It all began with the goal of getting the Faroe Islands on the map — literally.
The little known island nation, made up of 18 small volcanic landmasses halfway between Iceland, Norway and Scotland, totals less than 1,400 square kilometers, and is too small to be included on most world maps.
In 2012 the country’s tourism board set aside a budget equal to less than $340,000 USD for its small team of six, with the lofty goal of doubling its tourism industry by 2020 and securing its place on one very specific map.
“We know that Google Maps and Google Street View is synonymous with the world map today, that’s what everyone uses, and we were not on Google Street View, which is why we wanted to see if we could get them to come here,” said Guðrið Højgaard, the Director of Visit Faroe Islands.
The resulting campaign, Sheep View, was perhaps the biggest viral hit in the tourism industry of the past decade.
Launched in July of 2016 with a shoestring budget and the season’s tourism industry on the line, the Visit Faroe Islands team strapped cameras to a few of the country’s 80,000 sheep, and allowed users to interact with the resulting videos.
“We have more sheep than people; they are everywhere in they Faroe Islands, they walk the streets, so they were an easy solution,” said Højgaard, adding that the human population of the islands is less than 50,000. The campaign, which can be found at Sheepview360.com, features both a video blog about the project and actual footage gathered by sheep.
The effort, explains Højgaard, was largely a marketing ploy to get Google and the rest of the world’s attention, rather than an actual effort to map the island using sheep.
“At the end we got more than 2 billion impressions and about 50 million euros [approximately $56 million USD] in PR value. The goal was both to get more attention, that was the primary goal, and the second was to get Google Street View. And we got both.”
Suddenly, the Faroe Islands is on the World’s Radar
After discovering the campaign, Google’s official Twitter account, which boasts more than 18 million followers, began Tweeting about their intentions to visit the island. Soon after major international media outlets began following the story of the underdog nation fighting for its place on the map.
“We were suddenly so busy, we were on the media all the time, we were working 24 seven just to answer all the questions from all the international media, and we were very surprised that the reaction was so big.”
Højgaard adds, “Of course we thought we had a great idea, but working with PR you never know.”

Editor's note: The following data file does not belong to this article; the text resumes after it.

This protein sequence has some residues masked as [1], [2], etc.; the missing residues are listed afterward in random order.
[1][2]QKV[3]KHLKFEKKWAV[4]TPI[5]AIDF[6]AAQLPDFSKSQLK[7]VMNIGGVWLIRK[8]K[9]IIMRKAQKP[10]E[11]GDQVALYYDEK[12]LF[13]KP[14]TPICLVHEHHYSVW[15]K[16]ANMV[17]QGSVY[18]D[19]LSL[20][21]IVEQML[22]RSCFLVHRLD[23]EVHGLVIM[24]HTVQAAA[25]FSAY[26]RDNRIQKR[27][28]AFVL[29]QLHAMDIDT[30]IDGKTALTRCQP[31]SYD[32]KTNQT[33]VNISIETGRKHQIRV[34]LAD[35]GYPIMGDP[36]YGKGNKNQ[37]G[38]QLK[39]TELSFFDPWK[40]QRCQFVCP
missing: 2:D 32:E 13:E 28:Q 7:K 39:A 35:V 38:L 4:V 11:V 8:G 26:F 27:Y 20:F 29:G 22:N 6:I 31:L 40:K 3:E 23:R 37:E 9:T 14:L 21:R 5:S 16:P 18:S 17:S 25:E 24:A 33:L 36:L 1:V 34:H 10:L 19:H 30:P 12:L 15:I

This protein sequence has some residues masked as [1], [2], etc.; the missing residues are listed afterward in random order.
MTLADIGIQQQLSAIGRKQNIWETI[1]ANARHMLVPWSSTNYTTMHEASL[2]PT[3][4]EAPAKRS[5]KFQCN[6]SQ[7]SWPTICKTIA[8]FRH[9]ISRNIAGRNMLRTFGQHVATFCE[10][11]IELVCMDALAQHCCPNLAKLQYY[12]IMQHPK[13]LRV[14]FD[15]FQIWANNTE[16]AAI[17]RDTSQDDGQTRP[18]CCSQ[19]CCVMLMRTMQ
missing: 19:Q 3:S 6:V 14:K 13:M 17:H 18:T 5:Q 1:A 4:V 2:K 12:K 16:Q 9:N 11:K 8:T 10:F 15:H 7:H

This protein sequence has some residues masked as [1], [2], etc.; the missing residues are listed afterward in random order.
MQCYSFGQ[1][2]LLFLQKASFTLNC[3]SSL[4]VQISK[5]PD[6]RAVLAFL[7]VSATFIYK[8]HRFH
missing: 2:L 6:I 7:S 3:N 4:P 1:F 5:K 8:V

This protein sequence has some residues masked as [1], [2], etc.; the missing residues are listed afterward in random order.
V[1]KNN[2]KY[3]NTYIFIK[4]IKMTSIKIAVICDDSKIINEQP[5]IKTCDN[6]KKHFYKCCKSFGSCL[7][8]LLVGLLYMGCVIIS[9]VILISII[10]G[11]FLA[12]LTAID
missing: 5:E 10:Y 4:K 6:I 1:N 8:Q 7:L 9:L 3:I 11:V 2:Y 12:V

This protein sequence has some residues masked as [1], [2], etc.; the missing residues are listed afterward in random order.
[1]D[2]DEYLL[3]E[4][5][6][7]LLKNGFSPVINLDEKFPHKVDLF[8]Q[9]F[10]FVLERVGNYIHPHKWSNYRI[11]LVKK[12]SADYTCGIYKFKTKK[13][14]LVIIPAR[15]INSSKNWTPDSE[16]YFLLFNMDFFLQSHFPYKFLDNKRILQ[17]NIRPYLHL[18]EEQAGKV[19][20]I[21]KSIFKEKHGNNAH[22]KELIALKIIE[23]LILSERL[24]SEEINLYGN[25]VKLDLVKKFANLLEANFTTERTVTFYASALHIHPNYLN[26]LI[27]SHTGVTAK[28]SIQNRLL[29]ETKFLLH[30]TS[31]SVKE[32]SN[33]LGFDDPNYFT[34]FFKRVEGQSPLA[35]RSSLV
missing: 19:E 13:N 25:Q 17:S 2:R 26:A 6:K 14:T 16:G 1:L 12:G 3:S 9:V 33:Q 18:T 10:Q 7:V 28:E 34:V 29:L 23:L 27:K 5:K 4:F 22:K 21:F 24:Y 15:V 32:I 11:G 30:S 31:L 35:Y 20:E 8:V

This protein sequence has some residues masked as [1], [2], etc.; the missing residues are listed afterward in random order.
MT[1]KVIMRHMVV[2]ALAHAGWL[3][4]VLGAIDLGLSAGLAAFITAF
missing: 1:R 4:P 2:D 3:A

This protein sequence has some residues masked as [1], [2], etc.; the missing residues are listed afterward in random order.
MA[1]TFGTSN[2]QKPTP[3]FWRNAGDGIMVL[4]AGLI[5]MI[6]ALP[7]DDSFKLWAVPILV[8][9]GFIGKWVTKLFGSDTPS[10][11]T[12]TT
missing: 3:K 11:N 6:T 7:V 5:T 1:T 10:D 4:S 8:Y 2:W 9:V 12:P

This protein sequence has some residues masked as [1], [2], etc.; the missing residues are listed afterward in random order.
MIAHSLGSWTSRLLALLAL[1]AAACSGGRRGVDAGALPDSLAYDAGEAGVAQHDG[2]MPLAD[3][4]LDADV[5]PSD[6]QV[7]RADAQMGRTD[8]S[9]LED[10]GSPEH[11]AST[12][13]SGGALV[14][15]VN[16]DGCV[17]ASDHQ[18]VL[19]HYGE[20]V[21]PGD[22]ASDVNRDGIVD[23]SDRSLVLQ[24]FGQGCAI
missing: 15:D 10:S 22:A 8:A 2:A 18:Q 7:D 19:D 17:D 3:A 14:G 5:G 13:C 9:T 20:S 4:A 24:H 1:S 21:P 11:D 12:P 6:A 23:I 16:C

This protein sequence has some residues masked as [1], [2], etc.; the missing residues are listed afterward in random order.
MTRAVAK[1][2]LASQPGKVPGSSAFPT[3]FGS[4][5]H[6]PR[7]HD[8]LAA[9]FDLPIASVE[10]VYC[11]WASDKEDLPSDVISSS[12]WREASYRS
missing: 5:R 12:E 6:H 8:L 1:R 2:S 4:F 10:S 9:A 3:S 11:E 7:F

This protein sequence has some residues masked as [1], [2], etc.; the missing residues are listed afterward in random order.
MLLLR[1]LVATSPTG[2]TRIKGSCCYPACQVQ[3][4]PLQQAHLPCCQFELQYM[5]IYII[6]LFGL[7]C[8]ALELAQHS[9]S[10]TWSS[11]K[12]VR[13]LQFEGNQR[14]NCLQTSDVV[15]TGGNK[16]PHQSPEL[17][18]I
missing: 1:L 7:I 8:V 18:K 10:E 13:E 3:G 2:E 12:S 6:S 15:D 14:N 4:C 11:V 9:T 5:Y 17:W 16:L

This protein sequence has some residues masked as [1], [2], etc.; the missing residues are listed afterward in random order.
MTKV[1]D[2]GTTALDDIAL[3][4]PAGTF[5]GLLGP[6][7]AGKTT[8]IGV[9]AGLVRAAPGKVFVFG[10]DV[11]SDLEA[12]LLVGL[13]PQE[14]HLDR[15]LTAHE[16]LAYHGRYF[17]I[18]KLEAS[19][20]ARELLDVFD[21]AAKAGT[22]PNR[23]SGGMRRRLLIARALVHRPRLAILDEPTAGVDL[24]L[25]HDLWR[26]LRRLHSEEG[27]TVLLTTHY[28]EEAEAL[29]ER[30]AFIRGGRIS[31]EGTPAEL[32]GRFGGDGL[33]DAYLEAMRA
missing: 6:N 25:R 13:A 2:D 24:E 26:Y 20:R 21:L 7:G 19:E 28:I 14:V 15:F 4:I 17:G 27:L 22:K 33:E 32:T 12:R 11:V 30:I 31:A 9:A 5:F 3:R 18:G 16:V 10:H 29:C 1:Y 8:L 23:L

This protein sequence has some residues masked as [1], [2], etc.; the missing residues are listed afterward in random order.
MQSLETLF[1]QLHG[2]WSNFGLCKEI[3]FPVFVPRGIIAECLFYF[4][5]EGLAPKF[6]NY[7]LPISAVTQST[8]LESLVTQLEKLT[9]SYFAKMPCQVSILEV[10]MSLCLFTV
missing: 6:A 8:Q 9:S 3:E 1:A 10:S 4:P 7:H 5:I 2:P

Only two months after launching the campaign a plane carrying five Google representatives and Google Street View cameras touched down in the Faroe Islands for the first time.
“They have been making the footage for some time,” said Højgaard. “The country will be put on Google Street View quite soon.”
Staying True to its Roots
The effort has also pushed the country’s tourism industry beyond its accommodation capacity, at least in the summer season, but Højgaard doesn’t anticipate more hotels being built to accommodate the sudden influx.
“It’s a positive problem because you can always build yourself out of it, but at the same time we want to keep the islands authentic and unique and small. People come here because they want to be with nature, and tranquility, and to not be around too many people.”
As a result Visit Faroe Island hasn’t spent any of its 2017 marketing budget yet. Højgaard says that she and her team are already prepping their next project for launch this autumn, but doesn’t expect the same viral reach as Sheep View.
As Visit Faroe Islands works to keep the tranquility of the country intact the buzz about its enormously successful campaign continues to grow to this day. Visit Faroe Islands’ relatively low budget campaign is cleaning up this marketing industry awards season, leapfrogging the accolades of organizations with significantly more resources and brand recognition.
One Year Later: Lessons Learned from Sheep View
Sheep View surpassed hospitality giants Airbnb and Marriott as well as well funded tourism destinations like London and Partners and Destination Canada in the 2017 World Media Awards, where it received the top prize in the travel and tourism category and second place overall across all seven marketing categories.
The destination marketing organization’s project has also won four Epica awards, four Creative Circle Awards in Copenhagen, were the top winners at the Danish Digital awards, took home a Golden Bear in Berlin and the top PR award in Sweden. Hot off the presses, Sheep View just won 3 Lions at the 2017 Cannes Advertising Festival – one gold, one silver and one bronze!
Højgaard says that if she’s learned anything from the success of the campaign it’s that when it comes to marketing a destination, big budgets and brand recognition are no match for authenticity and sincerity.
“You should focus on something unique about your destination, and then it’s just planning, planning, planning,” she said. “Sheep is something we had in our destination, that told the whole story. It was a very simple story, kind of a David and Goliath story, but being sincere and at the same time taking a local perspective, that’s what made this story unique.”
Højgaard explains the country isn’t home to major tourist attractions, world-renowned restaurants or a vibrant nightlife; it’s home to some passionate people, and a heck of a lot of sheep. With this project, however, the country has proven that that’s all one needs to secure their place on the map.
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